On 13 Feb 2018, at 9:33, Horváth Szabolcs wrote:

This is a production mail gateway serving since 2015. I saw that a few messages (both hams and spams) automatically learned by amavisd/spamassassin. Today's statistics:

   3616 autolearn=ham
  10076 autolearn=no
   2817 autolearn=spam
    134 autolearn=unavailable

That's quite high for spam, ham, AND "unavailable" (which indicates something wrong with the Bayes subsystem, usually transient.) This seems like a recipe for a mis-learning disaster. For comparison, my 2018 autolearn counts:

spam: 418
ham: 15018
unavailable: 166
no: 129555

I also manually train any spam that gets through to me (the biggest spam target,) a small number of spams reported by others, and 'trap' hits. A wide variety of ham is harder to get for training but I have found it useful to give users a well-documented and simple way to help. One way is to look at what happens to mail AFTER delivery which can indicate that a message is ham without needing an admin to try to make a determination based on content. The simplest one is to learn anything users mark as $NotJunk as ham. Another is to create an "Archive" mailbox for every user and learn anything as ham that has been moved there a day after it is moved. The most important factor (especially in jurisdictions where human examination of email is a problem) is to tell users how to protect their email and then do what you tell them, robotically. In the US, Canada, and *SOME* of the EU, this is not risky. However, I have been told by people in *SOME* EU countries that they can't even robotically scan ANY mail content, so you shouldn't take my advice as authoritative: I'm not even a lawyer in the US, much less Hungary...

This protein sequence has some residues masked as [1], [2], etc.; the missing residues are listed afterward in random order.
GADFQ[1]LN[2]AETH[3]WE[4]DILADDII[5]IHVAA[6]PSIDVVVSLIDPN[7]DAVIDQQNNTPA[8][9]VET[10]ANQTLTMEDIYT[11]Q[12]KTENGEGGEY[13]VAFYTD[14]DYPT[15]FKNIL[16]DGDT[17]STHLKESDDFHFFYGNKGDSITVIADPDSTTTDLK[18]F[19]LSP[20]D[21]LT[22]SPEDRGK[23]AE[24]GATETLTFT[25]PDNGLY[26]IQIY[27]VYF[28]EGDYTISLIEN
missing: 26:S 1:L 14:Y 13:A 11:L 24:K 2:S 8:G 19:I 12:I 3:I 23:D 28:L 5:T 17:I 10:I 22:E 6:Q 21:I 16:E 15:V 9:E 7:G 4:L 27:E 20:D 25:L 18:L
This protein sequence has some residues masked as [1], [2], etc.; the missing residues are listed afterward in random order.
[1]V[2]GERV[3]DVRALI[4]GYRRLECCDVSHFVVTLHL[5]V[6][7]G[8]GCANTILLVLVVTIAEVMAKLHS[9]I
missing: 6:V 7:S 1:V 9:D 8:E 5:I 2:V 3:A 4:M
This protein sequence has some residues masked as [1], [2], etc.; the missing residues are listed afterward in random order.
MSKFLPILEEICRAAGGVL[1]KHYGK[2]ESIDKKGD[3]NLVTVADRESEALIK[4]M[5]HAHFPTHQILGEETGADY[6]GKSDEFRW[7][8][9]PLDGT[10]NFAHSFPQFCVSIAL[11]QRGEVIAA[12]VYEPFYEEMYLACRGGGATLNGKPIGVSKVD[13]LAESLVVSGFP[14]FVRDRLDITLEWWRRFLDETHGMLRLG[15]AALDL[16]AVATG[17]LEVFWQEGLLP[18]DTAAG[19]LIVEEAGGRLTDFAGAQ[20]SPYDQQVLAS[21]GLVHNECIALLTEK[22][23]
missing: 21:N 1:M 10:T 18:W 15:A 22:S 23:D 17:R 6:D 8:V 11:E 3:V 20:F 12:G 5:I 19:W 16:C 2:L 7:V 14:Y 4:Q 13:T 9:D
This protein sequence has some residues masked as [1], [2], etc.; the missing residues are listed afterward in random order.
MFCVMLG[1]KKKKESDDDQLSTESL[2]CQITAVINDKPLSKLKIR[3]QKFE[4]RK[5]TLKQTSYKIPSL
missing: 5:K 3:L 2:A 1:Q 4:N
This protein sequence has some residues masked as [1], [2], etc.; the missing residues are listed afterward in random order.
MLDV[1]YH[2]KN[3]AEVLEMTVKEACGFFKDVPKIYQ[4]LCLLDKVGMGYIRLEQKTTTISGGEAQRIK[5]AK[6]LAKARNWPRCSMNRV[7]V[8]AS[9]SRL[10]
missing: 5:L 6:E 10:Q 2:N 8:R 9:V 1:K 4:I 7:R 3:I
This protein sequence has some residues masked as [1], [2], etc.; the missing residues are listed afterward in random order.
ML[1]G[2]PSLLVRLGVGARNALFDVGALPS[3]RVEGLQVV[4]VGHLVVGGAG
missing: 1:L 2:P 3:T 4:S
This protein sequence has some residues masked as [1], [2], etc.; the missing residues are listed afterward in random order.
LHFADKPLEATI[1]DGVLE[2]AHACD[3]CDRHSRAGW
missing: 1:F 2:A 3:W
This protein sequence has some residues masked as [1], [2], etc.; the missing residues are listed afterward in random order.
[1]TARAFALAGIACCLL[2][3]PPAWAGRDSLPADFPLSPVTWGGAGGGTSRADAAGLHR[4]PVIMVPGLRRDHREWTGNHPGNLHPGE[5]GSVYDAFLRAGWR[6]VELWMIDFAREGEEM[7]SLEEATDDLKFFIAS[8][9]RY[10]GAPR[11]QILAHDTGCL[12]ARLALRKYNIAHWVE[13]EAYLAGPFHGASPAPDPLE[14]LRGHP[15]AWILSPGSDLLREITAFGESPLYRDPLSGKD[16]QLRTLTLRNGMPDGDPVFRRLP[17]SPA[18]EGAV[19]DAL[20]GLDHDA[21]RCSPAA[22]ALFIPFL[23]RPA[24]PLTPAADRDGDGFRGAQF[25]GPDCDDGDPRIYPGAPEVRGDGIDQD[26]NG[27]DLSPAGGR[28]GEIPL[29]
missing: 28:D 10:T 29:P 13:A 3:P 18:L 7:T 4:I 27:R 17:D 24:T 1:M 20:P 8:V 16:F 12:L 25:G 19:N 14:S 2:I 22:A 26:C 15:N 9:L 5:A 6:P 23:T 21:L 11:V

I think I have no control over what is learnt automatically.

Yes, you do. Run "perldoc Mail::SpamAssassin::Plugin::AutoLearnThreshold" for details.

You can set the learning thresholds, which control what gets learned. The defaults (0.1 and 12) mis-learn far too much spam as ham and not enough spam. I use -0.2 and 6, which means I don't autolearn a lot but everything I autolearn as ham has at least one hit on a substantial "nice" rule or 2 hits on weak ones.

There's a lot of vehemence against autolearn expressed here but not a lot of evidence that it operates poorly when configured wisely. The defaults are NOT wise.

Let's just assume for a moment that 1.4M ham-samples are valid.

Bad assumption. Your Bayes checks are uncertain about mail you've told SA is definitely spam. That's broken. It's a sort of breakage that cannot exist if you do not have a large quantity of spam that has been learned as ham.

Is there a ham:spam ratio I should stick to it?


I presume if we have a 1:1 ratio then future messages won't be considered as spam as well.

The ham:spam ratio in the Bayes DB or its autolearning is not a generally useful metric. 1:1 is not magically good and neither is any other ratio, even with reference to a single site's mailstream. A very large ratio *on either side* indicates a likely problem in what is being learned, but you can't correlate the ratio to any particularly wrong bias in Bayes scoring. It is an inherently chaotic relationship. Factors that actually matter are correctness of learning, sample quality, and currency. You can control how current your Bayes DB is (USE AUTO-EXPIRE) but the other two factors are never going to be perfect.

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